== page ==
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new info from macbidouille : 2.3GHz ! - Page 3

post #81 of 164
Quote:
Originally posted by Mac OS X Addict
Thanks. That' s the fun of talking about something that you really don't know what you are talking about.

Plus, you can't see that I am just expressing what I personally feel. Several others do that and you should be breathing down on their necks, or should you leave that to Steve?

I do though breath down on their necks. Some of them find it errotic and I have to stop before they get wild ideas.
post #82 of 164
Quote:
Originally posted by kim kap sol
I do though breath down on their necks. Some of them find it errotic and I have to stop before they get wild ideas.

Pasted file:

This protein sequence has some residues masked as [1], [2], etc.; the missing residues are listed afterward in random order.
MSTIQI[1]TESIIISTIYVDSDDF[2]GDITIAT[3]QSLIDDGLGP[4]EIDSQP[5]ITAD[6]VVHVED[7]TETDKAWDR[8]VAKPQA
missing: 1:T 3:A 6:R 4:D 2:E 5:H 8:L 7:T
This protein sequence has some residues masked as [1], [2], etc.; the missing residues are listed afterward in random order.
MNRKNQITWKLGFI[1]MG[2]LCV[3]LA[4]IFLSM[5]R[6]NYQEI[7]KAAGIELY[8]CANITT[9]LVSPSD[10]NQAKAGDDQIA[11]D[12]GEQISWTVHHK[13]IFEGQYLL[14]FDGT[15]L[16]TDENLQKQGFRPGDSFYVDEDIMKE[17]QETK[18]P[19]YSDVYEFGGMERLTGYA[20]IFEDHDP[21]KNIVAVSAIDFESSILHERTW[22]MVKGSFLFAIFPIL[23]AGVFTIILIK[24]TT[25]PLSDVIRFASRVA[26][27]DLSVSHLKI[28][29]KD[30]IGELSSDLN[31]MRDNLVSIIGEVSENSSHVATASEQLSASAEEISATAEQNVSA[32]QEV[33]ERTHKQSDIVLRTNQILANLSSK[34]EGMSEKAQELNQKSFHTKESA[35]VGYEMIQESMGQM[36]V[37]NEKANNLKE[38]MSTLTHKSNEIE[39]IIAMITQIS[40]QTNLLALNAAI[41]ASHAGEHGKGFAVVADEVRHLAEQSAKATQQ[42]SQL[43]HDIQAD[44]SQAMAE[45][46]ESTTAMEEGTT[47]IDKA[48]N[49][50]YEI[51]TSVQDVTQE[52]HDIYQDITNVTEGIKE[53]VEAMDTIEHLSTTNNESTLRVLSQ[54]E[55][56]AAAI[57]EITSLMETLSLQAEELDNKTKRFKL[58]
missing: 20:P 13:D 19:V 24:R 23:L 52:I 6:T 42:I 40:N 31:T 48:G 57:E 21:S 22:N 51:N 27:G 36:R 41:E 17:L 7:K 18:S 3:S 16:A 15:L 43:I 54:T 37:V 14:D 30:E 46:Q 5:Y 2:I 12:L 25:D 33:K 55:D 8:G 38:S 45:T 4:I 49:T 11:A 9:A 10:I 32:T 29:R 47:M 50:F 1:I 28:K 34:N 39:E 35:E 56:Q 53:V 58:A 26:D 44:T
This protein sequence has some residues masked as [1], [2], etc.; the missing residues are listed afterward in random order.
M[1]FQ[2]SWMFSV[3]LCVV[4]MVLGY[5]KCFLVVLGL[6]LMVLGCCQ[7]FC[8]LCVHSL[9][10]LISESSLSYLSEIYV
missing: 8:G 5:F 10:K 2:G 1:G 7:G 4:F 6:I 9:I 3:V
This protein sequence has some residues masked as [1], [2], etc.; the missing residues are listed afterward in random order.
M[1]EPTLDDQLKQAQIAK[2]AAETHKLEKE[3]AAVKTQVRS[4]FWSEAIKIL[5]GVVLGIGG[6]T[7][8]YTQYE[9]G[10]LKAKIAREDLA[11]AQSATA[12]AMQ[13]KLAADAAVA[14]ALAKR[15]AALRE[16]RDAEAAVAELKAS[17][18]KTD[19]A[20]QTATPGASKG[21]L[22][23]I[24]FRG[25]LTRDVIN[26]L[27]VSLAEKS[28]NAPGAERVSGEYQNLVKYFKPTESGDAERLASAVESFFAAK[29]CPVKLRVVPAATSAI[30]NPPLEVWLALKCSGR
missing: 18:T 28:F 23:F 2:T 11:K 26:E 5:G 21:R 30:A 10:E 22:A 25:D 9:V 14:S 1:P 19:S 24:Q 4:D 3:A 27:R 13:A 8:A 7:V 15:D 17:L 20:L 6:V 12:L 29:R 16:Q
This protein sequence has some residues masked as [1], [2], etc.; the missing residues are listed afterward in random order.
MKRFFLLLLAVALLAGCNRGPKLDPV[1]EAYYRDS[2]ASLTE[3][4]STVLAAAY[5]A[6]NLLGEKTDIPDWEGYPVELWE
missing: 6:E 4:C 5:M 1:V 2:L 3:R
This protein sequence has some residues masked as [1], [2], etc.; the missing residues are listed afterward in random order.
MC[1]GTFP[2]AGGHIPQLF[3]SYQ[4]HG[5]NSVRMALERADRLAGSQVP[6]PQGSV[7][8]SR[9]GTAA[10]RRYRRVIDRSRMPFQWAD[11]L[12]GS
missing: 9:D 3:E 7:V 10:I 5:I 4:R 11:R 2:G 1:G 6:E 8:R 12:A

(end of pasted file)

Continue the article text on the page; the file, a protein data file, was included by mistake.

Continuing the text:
Whatever. THe PPC 970 is going to be great!! Does that meet your approval now??
post #83 of 164
Quote:
Originally posted by Mac OS X Addict
I personally feel that we will see the 2.3 Ghz chip in the summer release of the PMs. 2.3 is a nice place to be especailly with Intel going to climb past 3 Ghz by the time the 970 is officially announced in Macs. Probably this time next year, we will probably be in the high 3 Ghz range or maybe 4. We will defantely pass Intel not in this revision, but maybe in the next. These chips are going to scale.

Plus, like KidRed was saying, people will see the PM attractive at any price if Panther is going to be wicked fast and that it has the 970 in it. Apple just needs to thread Panther like crazy and we will be doing stuff that we never imagined before all at once.

Yep, 970 + Panther + great price = hmmmmmarket share
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post #84 of 164
Quote:
Originally posted by Matsu
I doubt that a 970 @ 1ghz would CRUSH a DP1.42 G4.